For endless eons he waited. He charted the stars by drawing in the death earth and felt a pang of joy whenever one of them died. But they were always being replaced. Over and over he'd see one die and another be born. Then again humans had done the same thing for a long time.

The sun had gotten larger and larger in the sky over time. It ballooned to fill the entire daytime sky. The oceans turned to deserts and the deserts turned to molten glass. The whole surface of the earth glowed a deep orange. He suffered through the worst of it for a few million years, perching on the few rocks sturdy enough to stand up to the heat. He screamed when he could, but no one was around to hear him.

Then the sun shrank into a tiny white point in the sky, larger than the brightest stars, but only just. The dead earth slowly cooled, though there was no atmosphere left to breath. He was alone with his own thoughts and, again, he began to chart the stars.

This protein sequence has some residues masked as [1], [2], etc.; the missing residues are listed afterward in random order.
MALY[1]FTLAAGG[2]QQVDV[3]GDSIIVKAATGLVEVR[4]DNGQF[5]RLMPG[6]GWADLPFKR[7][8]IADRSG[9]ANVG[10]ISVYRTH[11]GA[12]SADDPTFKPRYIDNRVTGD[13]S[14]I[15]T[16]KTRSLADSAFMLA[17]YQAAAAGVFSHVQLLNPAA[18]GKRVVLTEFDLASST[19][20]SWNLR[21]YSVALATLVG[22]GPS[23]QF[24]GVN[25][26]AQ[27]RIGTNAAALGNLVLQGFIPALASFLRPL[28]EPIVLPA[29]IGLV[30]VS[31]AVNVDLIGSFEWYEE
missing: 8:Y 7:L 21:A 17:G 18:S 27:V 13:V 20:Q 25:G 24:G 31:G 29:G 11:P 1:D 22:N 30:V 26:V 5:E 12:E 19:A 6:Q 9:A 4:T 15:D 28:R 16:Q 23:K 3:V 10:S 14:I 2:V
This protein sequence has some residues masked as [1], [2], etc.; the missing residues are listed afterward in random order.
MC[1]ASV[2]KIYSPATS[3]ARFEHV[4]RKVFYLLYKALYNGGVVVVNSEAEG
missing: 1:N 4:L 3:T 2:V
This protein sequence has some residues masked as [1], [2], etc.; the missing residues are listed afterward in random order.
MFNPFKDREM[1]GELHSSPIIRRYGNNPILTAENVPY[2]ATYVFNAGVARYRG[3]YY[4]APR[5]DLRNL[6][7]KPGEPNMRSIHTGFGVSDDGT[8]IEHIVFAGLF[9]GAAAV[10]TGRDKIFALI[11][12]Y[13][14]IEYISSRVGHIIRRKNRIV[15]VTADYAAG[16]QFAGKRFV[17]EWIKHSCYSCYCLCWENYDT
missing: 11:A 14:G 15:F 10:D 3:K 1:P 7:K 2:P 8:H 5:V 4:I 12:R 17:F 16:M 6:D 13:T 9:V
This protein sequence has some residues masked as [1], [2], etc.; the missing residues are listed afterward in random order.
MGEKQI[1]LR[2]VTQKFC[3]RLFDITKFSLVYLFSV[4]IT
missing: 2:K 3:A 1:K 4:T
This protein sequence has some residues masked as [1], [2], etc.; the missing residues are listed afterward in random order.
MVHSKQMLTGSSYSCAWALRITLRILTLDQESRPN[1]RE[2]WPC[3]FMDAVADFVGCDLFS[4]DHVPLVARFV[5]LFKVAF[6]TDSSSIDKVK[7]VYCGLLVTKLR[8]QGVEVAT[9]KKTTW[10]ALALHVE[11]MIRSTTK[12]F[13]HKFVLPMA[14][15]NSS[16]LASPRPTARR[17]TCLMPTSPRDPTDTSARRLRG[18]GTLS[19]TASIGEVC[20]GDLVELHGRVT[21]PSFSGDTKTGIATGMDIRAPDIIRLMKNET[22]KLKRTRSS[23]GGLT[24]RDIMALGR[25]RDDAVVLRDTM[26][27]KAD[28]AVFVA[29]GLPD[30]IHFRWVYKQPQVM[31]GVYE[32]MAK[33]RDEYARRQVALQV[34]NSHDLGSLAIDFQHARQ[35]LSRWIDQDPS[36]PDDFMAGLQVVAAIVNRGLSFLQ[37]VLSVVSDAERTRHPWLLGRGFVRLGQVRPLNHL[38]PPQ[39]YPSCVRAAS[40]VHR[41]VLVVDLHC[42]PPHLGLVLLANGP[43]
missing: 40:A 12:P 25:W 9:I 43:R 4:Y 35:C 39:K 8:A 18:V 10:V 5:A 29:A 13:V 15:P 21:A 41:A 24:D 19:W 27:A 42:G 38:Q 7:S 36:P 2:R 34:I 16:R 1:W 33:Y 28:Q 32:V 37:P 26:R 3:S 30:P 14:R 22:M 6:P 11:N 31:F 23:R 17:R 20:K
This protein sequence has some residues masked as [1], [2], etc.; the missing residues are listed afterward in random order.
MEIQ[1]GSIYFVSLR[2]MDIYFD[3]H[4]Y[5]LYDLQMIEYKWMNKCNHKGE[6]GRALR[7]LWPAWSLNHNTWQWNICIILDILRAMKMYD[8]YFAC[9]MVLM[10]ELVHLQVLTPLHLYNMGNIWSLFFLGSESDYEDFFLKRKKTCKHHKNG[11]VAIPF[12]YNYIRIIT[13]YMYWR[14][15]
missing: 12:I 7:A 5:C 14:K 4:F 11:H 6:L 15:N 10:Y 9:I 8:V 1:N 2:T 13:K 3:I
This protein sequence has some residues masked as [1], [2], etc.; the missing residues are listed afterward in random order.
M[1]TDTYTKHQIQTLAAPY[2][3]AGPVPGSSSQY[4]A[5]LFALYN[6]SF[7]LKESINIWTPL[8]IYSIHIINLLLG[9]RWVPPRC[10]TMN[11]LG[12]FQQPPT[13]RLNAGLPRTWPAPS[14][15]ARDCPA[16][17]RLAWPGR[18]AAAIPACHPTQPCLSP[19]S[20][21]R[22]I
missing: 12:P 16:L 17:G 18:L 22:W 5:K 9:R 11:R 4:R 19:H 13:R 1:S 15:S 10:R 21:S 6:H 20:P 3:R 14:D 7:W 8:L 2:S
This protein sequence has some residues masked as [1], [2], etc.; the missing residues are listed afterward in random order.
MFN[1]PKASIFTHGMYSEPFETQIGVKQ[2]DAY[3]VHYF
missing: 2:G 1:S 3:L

At first, it continued on as before. The charts began to cover more and more of the Earth. With nothing but time, he drew his constellations and calculations. Once, the stars were replaced as quickly as they'd died, but now maybe 2 died before another was born. Later still, 3. Then 4. The number kept climbing until there were only a few dozen stars left in the sky. The only record that the sky had once been filled with light was etched on continent spanning star charts across the surface of the dead Earth.